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Doug Casey on What Happens When Socialists Win Elections

A short summary: nothing good. From Doug Casey at internationalman.com:

Socialists

International Man: Earlier this year, it became apparent a socialist would win Argentina’s presidential election.

The Argentine peso lost 30% of its value in a single day. The same day, in US dollar terms, the value of the Argentine stock market was cut in half.

Doug, you spend a lot of time in Argentina and the Southern Cone. What’s your take on the situation? Is Argentina headed for another currency collapse?

Doug Casey: Cristina Fernández de Kirchner was elected vice president and Alberto Fernández was elected president in the October 27 election. They basically destroyed the incumbent Mauricio Macri.

It’s a real pity because Macri is a decent human being whose heart was is in the right place politically and economically. But he was too timid. He did too little too late. Typical of “conservatives” everywhere, he didn’t make a moral argument to the populace. He made no effort to pull the corrupt fascist welfare state out by its roots, explaining why it’s destructive and why the state is the cause, not the cure, of the country’s problems. Instead, he just made some marginal improvements around the edges, and made things more comfortable for the Peronists now that they’re back in office.

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Set Money Free, by John Stossel

Money completely free of government is the only money that has a chance of being honest money. From John Stossel at townhall.com:

Set Money Free

Source: AP Photo/Susan Walsh

House members summoned Facebook’s Mark Zuckerberg to Washington, D.C., and grilled him — harshly — about his plan to create a new currency, Libra.

“Why should we trust you?!” asked Congressman Mike Doyle.

I liked it when Zuckerberg said, “I actually don’t know if Libra’s going to work, but I believe that it’s important to try new things.”

He was right. That’s very important.

The Libra would make it easier to transfer money anywhere in the world. It also promises stability. Its value would be based on a basket of currencies from different countries, which would protect Libra owners from inflation in any one country.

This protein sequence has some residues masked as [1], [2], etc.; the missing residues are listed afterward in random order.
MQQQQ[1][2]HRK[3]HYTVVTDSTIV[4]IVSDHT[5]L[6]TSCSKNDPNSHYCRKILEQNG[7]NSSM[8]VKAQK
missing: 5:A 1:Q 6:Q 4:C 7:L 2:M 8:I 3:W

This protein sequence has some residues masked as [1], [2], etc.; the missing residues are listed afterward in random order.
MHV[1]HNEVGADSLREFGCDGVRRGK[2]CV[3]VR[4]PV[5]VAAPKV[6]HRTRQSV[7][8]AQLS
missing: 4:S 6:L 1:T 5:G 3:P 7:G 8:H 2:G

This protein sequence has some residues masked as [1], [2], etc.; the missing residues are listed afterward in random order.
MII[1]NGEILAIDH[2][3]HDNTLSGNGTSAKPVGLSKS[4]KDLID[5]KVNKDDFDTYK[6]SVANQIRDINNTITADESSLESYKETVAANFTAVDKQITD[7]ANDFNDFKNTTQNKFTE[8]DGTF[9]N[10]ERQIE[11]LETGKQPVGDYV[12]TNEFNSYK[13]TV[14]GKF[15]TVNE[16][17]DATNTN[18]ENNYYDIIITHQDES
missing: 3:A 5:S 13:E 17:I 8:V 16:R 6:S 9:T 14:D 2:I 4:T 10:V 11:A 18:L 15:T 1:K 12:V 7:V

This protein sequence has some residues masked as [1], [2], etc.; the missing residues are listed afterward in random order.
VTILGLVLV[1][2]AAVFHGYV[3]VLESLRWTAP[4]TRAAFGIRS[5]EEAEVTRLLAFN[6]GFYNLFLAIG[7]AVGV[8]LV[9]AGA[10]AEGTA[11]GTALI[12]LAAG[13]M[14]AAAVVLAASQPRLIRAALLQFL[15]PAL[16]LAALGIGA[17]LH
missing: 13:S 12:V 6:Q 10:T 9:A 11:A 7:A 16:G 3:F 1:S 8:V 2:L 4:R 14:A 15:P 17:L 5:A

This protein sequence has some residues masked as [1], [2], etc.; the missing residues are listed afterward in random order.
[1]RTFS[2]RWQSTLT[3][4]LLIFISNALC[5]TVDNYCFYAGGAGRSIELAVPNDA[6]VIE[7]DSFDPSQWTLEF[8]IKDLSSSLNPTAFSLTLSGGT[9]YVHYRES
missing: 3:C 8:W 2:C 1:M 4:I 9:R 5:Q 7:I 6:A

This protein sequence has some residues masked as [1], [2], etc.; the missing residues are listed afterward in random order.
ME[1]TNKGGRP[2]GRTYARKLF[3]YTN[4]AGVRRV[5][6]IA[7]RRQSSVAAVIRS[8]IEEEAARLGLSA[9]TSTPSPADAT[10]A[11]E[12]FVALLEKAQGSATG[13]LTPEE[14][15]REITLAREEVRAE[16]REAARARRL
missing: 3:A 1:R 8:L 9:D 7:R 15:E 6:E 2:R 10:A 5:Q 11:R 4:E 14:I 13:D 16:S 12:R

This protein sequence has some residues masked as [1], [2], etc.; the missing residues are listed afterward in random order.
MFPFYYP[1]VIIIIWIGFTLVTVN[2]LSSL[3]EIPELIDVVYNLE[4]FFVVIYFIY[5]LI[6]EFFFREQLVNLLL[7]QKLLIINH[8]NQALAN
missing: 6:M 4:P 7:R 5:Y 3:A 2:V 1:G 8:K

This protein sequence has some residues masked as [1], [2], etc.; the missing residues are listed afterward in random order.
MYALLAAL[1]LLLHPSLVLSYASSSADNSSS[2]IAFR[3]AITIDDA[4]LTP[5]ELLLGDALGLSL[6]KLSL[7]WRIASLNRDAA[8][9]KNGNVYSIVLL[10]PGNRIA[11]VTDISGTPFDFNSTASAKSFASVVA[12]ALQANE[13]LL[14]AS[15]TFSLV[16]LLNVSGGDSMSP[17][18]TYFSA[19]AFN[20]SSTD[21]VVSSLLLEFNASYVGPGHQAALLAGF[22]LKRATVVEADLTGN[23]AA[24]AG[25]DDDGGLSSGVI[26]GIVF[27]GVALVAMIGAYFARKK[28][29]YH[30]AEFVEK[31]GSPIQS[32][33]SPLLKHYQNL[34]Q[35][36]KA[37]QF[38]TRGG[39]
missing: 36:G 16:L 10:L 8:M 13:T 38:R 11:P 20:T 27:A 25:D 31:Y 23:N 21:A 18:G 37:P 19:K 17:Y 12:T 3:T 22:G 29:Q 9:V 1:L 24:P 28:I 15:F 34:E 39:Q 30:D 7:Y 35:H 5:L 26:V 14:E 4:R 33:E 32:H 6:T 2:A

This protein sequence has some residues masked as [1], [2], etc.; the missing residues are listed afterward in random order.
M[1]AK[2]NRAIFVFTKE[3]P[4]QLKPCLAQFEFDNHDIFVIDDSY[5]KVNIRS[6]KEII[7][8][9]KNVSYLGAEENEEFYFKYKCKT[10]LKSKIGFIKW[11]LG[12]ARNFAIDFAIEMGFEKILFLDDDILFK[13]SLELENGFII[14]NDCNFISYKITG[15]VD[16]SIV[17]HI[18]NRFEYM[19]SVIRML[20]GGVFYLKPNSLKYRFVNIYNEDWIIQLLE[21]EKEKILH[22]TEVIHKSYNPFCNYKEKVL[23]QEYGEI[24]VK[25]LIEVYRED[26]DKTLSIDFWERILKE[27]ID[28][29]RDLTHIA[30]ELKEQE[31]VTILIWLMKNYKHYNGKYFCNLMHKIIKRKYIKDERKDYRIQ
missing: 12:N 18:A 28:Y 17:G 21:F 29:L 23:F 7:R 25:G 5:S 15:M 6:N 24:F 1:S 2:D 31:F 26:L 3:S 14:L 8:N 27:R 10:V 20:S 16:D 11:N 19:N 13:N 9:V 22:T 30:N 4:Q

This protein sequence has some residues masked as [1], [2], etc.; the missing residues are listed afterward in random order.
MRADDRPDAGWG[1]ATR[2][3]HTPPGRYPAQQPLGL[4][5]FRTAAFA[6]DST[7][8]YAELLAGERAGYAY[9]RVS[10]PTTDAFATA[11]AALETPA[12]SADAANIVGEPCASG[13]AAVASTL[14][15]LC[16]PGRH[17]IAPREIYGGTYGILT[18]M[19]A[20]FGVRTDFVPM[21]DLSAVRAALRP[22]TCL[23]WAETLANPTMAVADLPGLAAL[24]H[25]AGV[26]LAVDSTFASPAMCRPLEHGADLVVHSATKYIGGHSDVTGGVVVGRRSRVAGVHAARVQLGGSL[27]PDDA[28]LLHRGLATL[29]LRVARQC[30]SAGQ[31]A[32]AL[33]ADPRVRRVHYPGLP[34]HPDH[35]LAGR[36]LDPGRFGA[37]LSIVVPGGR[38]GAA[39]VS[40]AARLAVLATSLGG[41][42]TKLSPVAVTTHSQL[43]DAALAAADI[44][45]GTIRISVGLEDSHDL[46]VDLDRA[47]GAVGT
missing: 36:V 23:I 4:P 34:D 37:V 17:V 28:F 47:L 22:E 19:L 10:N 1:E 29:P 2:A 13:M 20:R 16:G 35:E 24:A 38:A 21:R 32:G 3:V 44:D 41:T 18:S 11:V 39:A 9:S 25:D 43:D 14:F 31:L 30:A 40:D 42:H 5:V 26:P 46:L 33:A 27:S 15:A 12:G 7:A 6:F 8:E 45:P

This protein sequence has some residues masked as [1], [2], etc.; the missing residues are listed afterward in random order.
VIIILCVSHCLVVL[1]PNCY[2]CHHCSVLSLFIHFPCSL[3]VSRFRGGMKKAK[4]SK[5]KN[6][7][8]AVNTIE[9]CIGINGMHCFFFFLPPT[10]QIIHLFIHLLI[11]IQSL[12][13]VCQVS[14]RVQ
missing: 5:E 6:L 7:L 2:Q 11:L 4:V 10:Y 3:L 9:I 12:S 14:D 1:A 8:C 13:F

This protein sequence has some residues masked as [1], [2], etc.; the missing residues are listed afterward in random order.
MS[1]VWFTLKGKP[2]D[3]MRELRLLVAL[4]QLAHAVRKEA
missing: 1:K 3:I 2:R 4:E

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Dalio: “The World Has Gone Mad And The System Is Broken”, by Ray Dalio

Ray Dalio runs one of the world’s largest hedge fund complexes. He offers a good diagnosis of the world’s very sick financial system. From Dalio at Linkedin.com via zerohedge.com:

I say these things because:

  • Money is free for those who are creditworthy because the investors who are giving it to them are willing to get back less than they give. More specifically investors lending to those who are creditworthy will accept very low or negative interest rates and won’t require having their principal paid back for the foreseeable future. They are doing this because they have an enormous amount of money to invest that has been, and continues to be, pushed on them by central banks that are buying financial assets in their futile attempts to push economic activity and inflation up. The reason that this money that is being pushed on investors isn’t pushing growth and inflation much higher is that the investors who are getting it want to invest it rather than spend it. This dynamic is creating a “pushing on a string” dynamic that has happened many times before in history (though not in our lifetimes) and was thoroughly explained in my book Principles for Navigating Big Debt Crises.